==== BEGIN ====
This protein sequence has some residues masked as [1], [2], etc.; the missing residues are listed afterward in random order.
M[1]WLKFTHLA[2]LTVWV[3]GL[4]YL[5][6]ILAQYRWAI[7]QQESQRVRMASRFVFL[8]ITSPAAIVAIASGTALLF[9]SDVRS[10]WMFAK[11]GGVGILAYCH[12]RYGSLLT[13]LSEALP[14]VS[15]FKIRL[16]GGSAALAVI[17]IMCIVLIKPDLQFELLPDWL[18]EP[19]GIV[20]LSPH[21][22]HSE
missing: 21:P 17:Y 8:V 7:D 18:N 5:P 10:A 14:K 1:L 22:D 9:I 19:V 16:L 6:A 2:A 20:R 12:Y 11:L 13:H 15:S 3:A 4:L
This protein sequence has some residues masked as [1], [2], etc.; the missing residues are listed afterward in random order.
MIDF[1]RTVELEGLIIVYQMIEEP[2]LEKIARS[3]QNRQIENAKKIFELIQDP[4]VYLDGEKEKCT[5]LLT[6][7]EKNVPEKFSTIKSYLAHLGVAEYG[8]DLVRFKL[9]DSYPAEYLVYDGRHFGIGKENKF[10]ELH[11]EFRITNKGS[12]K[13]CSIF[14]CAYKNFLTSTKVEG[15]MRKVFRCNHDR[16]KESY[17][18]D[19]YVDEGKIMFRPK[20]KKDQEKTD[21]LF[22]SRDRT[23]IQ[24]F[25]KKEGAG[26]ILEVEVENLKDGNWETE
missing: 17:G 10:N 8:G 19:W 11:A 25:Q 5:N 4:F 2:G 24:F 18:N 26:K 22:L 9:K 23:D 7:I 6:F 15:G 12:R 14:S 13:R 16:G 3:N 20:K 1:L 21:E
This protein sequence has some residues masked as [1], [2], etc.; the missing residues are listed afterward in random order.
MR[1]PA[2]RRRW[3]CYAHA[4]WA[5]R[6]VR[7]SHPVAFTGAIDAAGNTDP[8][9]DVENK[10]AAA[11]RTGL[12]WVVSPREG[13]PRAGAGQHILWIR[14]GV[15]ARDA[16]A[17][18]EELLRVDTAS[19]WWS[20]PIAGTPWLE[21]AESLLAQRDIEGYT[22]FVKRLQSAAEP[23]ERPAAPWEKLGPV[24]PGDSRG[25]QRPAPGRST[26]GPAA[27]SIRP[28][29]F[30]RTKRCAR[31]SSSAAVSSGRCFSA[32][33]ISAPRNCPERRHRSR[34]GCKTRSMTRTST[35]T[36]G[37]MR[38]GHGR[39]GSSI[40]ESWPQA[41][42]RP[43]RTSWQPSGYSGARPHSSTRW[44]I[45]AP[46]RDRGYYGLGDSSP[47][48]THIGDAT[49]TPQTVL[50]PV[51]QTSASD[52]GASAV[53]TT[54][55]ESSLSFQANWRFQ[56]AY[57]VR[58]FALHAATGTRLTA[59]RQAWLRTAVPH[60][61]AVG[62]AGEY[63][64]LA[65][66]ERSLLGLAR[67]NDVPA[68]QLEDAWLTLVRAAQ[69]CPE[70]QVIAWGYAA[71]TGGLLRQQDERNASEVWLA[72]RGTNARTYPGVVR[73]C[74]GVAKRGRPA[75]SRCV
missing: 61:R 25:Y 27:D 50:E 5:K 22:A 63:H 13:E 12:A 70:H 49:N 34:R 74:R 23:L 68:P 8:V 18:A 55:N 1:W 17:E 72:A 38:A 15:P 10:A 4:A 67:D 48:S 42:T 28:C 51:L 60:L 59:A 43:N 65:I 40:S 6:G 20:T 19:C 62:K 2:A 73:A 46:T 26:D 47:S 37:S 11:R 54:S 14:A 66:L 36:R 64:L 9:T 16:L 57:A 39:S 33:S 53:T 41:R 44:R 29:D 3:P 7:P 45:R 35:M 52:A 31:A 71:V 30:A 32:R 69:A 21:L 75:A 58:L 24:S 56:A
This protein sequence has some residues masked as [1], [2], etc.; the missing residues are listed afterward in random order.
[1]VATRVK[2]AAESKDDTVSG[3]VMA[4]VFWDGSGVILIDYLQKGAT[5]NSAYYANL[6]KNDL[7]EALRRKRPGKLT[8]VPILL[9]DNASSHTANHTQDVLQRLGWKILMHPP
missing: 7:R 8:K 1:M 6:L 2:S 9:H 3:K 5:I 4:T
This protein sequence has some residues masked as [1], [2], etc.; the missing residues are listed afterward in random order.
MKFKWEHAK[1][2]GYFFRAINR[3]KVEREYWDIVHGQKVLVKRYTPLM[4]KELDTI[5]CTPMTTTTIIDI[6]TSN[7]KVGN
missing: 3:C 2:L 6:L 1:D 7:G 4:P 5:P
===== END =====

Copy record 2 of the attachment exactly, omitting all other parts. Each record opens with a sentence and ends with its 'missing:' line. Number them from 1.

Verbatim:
This protein sequence has some residues masked as [1], [2], etc.; the missing residues are listed afterward in random order.
MIDF[1]RTVELEGLIIVYQMIEEP[2]LEKIARS[3]QNRQIENAKKIFELIQDP[4]VYLDGEKEKCT[5]LLT[6][7]EKNVPEKFSTIKSYLAHLGVAEYG[8]DLVRFKL[9]DSYPAEYLVYDGRHFGIGKENKF[10]ELH[11]EFRITNKGS[12]K[13]CSIF[14]CAYKNFLTSTKVEG[15]MRKVFRCNHDR[16]KESY[17][18]D[19]YVDEGKIMFRPK[20]KKDQEKTD[21]LF[22]SRDRT[23]IQ[24]F[25]KKEGAG[26]ILEVEVENLKDGNWETE
missing: 17:G 10:N 8:G 19:W 11:A 25:Q 5:N 4:F 2:G 24:F 18:N 26:K 22:L 9:K 23:D 7:I 6:F 15:G 12:R 14:S 13:R 16:G 3:N 20:K 1:L 21:E